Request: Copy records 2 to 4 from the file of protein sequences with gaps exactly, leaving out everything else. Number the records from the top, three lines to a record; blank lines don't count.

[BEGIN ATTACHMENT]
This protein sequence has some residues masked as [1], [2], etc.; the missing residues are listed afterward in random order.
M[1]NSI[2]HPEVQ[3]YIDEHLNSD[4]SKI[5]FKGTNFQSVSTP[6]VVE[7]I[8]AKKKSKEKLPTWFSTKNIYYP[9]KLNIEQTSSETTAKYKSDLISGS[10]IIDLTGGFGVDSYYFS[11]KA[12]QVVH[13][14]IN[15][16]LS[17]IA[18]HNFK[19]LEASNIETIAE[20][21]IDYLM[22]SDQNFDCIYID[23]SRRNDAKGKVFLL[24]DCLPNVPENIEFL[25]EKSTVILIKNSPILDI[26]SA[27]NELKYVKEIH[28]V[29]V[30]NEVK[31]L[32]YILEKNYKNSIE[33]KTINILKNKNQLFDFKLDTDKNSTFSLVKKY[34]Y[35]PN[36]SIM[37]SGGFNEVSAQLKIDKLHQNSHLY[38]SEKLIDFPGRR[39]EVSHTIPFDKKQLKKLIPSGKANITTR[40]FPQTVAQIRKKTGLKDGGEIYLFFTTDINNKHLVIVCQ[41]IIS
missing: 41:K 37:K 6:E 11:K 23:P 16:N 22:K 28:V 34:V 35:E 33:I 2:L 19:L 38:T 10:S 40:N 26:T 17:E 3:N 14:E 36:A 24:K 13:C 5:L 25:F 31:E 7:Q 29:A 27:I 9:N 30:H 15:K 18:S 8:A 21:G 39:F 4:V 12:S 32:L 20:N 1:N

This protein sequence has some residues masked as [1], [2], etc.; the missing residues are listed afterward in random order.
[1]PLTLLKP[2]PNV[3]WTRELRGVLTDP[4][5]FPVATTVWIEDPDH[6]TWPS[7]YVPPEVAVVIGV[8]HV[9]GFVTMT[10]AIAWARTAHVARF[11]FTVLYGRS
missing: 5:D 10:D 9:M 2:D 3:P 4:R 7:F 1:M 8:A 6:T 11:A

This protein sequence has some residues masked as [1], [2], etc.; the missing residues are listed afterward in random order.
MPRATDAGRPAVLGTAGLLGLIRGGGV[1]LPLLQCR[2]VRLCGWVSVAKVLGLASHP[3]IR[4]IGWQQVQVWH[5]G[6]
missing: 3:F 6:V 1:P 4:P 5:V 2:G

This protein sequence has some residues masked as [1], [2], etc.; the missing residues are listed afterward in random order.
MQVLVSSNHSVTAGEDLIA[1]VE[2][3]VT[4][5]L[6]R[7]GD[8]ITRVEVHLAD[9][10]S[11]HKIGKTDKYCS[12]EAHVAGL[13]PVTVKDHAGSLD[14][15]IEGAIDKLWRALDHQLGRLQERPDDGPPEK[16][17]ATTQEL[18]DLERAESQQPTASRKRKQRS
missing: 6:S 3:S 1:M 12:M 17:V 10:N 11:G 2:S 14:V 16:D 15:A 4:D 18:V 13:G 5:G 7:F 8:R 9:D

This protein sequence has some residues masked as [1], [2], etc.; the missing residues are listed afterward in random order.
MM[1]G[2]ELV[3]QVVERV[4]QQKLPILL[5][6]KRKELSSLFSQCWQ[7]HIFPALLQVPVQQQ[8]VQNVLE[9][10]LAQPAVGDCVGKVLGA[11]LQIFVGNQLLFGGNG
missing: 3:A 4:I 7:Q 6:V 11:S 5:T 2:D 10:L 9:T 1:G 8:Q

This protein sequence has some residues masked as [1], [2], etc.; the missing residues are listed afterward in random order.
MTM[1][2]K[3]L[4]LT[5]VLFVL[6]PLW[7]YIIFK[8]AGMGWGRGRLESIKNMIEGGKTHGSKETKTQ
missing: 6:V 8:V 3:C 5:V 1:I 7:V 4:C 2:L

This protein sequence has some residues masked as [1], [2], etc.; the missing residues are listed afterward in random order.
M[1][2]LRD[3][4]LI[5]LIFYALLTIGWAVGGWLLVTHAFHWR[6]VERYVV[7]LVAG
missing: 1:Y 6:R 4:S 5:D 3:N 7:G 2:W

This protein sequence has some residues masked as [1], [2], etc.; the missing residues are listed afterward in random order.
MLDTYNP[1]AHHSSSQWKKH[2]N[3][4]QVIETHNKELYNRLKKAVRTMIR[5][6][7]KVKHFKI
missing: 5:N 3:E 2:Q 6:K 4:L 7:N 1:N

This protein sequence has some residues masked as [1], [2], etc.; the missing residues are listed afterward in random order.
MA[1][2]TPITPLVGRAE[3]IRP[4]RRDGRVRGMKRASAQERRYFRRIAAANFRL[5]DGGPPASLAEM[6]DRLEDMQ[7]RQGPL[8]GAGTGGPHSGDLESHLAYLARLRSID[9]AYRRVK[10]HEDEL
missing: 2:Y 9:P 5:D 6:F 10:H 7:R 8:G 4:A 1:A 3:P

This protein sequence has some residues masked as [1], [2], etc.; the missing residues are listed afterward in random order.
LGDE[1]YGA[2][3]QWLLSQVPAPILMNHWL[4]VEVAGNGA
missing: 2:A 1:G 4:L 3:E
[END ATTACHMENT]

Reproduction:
This protein sequence has some residues masked as [1], [2], etc.; the missing residues are listed afterward in random order.
[1]PLTLLKP[2]PNV[3]WTRELRGVLTDP[4][5]FPVATTVWIEDPDH[6]TWPS[7]YVPPEVAVVIGV[8]HV[9]GFVTMT[10]AIAWARTAHVARF[11]FTVLYGRS
missing: 5:D 10:D 9:M 2:D 3:P 4:R 7:F 1:M 8:A 6:T 11:A

This protein sequence has some residues masked as [1], [2], etc.; the missing residues are listed afterward in random order.
MPRATDAGRPAVLGTAGLLGLIRGGGV[1]LPLLQCR[2]VRLCGWVSVAKVLGLASHP[3]IR[4]IGWQQVQVWH[5]G[6]
missing: 3:F 6:V 1:P 4:P 5:V 2:G

This protein sequence has some residues masked as [1], [2], etc.; the missing residues are listed afterward in random order.
MQVLVSSNHSVTAGEDLIA[1]VE[2][3]VT[4][5]L[6]R[7]GD[8]ITRVEVHLAD[9][10]S[11]HKIGKTDKYCS[12]EAHVAGL[13]PVTVKDHAGSLD[14][15]IEGAIDKLWRALDHQLGRLQERPDDGPPEK[16][17]ATTQEL[18]DLERAESQQPTASRKRKQRS
missing: 6:S 3:S 1:M 12:M 17:V 10:N 11:G 2:S 14:V 16:D 15:A 4:D 18:V 13:G 5:G 7:F 8:R 9:D